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  Instrument specific use-dependent plasticity shapes the anatomical properties of the corpus callosum: A comparison between musicians and non-musicians

Vollmann, H., Ragert, P., Conde, V., Villringer, A., Classen, J., Witte, O. W., et al. (2014). Instrument specific use-dependent plasticity shapes the anatomical properties of the corpus callosum: A comparison between musicians and non-musicians. Frontiers in Behavioral Neuroscience, 8: 245. doi:10.3389/fnbeh.2014.00245.

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Item Permalink: http://hdl.handle.net/11858/00-001M-0000-0023-CF5C-9 Version Permalink: http://hdl.handle.net/21.11116/0000-0003-7C61-5
Genre: Journal Article

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 Creators:
Vollmann, Henning1, 2, Author              
Ragert, Patrick1, Author              
Conde, Virginia1, 3, Author              
Villringer, Arno1, 4, Author              
Classen, Joseph2, Author
Witte, Otto W.5, Author
Steele, Christopher1, Author              
Affiliations:
1Department Neurology, MPI for Human Cognitive and Brain Sciences, Max Planck Society, ou_634549              
2Clinic for Cognitive Neurology, University of Leipzig, Germany, ou_persistent22              
3Danish Research Centre for Magnetic Resonance, Copenhagen University Hospital Hvidovre, Denmark, ou_persistent22              
4Berlin School of Mind and Brain, Humboldt University Berlin, Germany, ou_persistent22              
5Department of Neurology, Jena University Hospital, Germany, ou_persistent22              

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Free keywords: Use-dependent plasticity; Corpus callosum; Musical training; Pianists; String players; Interhemispheric inhibition; Fractional anisotropy; Diffusion imaging
 Abstract: Long-term musical expertise has been shown to be associated with a number of functional and structural brain changes, making it an attractive model for investigating use-dependent plasticity in humans. Physiological interhemispheric inhibition (IHI) as examined by transcranial magnetic stimulation has been shown to be correlated with anatomical properties of the corpus callosum as indexed by fractional anisotropy (FA). However, whether or not IHI or the relationship between IHI and FA in the corpus callosum can be modified by different musical training regimes remains largely unknown. We investigated this question in musicians with different requirements for bimanual finger movements (piano and string players) and non-expert controls. IHI values were generally higher in musicians, but differed significantly from non-musicians only in string players. IHI was correlated with FA in the posterior midbody of the corpus callosum across all participants. Interestingly, subsequent analyses revealed that this relationship may indeed be modulated by different musical training regimes. Crucially, while string players had greater IHI than non-musicians and showed a positive structure-function relationship, the amount of IHI in pianists was comparable to that of non-musicians and there was no significant structure-function relationship. Our findings indicate instrument specific use-dependent plasticity in both functional (IHI) and structural (FA) connectivity of motor related brain regions in musicians.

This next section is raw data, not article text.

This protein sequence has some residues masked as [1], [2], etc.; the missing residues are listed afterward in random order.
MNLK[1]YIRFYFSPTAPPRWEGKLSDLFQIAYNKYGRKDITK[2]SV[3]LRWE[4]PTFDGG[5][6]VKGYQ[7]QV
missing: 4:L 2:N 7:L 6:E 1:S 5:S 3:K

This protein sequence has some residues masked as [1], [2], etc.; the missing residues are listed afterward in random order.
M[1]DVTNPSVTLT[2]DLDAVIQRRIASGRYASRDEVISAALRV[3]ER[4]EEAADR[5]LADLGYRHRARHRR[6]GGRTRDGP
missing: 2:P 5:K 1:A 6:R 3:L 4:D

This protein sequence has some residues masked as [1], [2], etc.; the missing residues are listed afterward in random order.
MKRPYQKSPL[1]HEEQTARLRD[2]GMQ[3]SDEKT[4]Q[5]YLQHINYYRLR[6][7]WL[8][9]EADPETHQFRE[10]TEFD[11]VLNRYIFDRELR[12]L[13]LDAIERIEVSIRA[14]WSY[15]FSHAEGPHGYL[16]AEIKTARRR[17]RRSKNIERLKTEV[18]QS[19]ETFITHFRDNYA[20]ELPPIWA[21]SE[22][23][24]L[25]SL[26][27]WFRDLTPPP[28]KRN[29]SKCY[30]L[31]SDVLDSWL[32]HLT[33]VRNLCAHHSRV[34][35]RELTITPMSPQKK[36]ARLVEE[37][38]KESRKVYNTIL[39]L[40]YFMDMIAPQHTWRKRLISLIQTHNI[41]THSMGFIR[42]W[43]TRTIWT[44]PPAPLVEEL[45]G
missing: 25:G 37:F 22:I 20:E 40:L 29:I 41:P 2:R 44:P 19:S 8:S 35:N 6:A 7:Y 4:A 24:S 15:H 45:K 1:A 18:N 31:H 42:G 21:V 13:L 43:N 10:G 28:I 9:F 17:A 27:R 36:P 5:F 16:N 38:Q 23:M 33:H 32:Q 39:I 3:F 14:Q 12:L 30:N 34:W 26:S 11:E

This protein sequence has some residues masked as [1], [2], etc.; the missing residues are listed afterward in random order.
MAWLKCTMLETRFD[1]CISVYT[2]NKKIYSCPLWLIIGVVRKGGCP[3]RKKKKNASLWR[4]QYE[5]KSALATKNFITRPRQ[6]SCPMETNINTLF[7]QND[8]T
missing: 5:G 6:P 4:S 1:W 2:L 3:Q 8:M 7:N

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Language(s): eng - English
 Dates: 2014-05-202014-06-262014-07-16
 Publication Status: Published online
 Pages: -
 Publishing info: -
 Table of Contents: -
 Rev. Method: Peer
 Identifiers: DOI: 10.3389/fnbeh.2014.00245
PMID: 25076879
PMC: PMC4100438
Other: eCollection 2014
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Title: Frontiers in Behavioral Neuroscience
  Abbreviation : Front Behav Neurosci
Source Genre: Journal
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Publ. Info: Lausanne, Switzerland : Frontiers Research Foundation
Pages: - Volume / Issue: 8 Sequence Number: 245 Start / End Page: - Identifier: Other: 1662-5153
CoNE: https://pure.mpg.de/cone/journals/resource/1662-5153